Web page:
Turns out, there is.

Barbara L. Fredrickson from the University of North Carolina, and Steven Cole, a UCLA professor of medicine have just published, in the National Academy of Sciences, a long term (over ten years) study in which they looked at the biological implications of experiencing happiness motivated by self-gratification and indulgence, compared the findings to happiness motivated by compassion, kindness (altruism) and well-being through some 21,000 genes.

And here’s their conclusion published earlier in “All Happiness is Not Created Equal:”

“…while those with eudaimonic (altruistically motivated) well-being showed favorable gene-expression profiles in their immune cells and those with hedonic (self-centered) well-being showed an adverse gene-expression profile, “people with high levels of hedonic well-being didn’t feel any worse than those with high levels of eudaimonic well-being,” Cole said. “Both seemed to have the same high levels of positive emotion. However, their genomes were responding very differently even though their emotional states were similarly positive. 

“What this study tells us is that doing good and feeling good have very different effects on the human genome, even though they generate similar levels of positive emotion,” he said. “Apparently, the human genome is much more sensitive to different ways of achieving happiness than are conscious minds.”

The positive effects of “doing good” have real world consequences including greater mind-body responses to bacterial infection from wounds, and reductions in inflammation – which can reduce the chances of cardiovascular, neurodegenerative and other diseases.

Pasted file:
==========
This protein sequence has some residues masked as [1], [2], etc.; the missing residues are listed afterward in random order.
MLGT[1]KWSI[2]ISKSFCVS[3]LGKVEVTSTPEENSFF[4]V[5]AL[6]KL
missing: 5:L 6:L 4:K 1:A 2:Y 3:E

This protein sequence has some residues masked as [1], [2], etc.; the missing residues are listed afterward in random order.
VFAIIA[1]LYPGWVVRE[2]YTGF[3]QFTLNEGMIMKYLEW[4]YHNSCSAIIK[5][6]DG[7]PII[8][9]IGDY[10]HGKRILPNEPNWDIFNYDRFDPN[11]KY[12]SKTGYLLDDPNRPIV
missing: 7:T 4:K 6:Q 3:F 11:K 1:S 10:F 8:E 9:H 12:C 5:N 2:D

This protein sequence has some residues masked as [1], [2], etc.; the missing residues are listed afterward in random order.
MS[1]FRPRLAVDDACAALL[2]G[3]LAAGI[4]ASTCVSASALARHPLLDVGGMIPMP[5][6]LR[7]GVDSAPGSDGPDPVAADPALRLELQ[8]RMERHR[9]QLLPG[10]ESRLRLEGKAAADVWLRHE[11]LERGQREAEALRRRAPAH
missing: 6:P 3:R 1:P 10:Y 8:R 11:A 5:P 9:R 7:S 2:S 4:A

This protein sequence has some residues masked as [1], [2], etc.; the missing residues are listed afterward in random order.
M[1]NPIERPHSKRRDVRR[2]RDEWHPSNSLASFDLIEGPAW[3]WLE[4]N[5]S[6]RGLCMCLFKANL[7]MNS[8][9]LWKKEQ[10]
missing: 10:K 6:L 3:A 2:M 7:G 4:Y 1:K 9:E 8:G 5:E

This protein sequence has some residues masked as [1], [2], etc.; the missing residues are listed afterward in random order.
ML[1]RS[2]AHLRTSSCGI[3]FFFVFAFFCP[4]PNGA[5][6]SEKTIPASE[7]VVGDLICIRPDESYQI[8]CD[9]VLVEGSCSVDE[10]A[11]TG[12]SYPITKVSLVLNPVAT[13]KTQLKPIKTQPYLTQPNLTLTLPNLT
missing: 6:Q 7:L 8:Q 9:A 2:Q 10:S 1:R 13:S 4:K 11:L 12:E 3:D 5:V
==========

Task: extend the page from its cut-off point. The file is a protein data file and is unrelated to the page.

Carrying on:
It appears that happiness is not as subjective as we’ve thought; that at a deeper level we know whether we are experiencing true happiness or conditioned happiness.

This knowingness expresses itself biologically, through our genes.

The real question isn’t whether money can buy us subjective happiness, but whether money can buy us real Happiness.

How Money can Really Buy You Happiness.

Good news, it can, at least according to two leaders in this field of research, Dr. Elizabeth Dunn co-author of, “Happy Money: The Science of Smarter Spending,” with Michael Norton, an associate professor at Harvard Business School.

According to Norton:

“If you think money can’t buy happiness, you’re not spending it right.” 

“You should stop thinking about which product to buy for yourself, and try giving some of it to other people instead.”

The reason, money doesn’t make us happy “…is that we’re always spending on the wrong things, and in particular that we’re always spending it on ourselves,   and that “…people who spent money on other people got happier; people who spent money on themselves, nothing happened. It didn’t make them less happy; it just didn’t do much for them.” 

(For a better understanding of Michael Norton perspective on how money can buy happiness, see his TED talk below)

As the Fredrickson and Cole’s research points out, we are better off spending our money in ways that directly contribute to an increase in real happiness not temporary happiness, which is something I don’t believes been address the by “happiness threshold” research.

Yes, money can buy you real happiness, though, it’s not how much you have or what your level of income is, once you move beyond basic survival into reasonable comfort, but how you spend it.

Spend wisely, its good for your health.



 Related Reading from Laughter Happiness and Bliss

Happy Money offers a better spent buying time and experiences, not things, and even changing how you spend just five dollars a day can have a profound effect on how you feel.

Using groundbreaking research, Dunn shows us why we place too much emphasis on buying things that provide temporary happiness, and she ultimately shows us how we can change.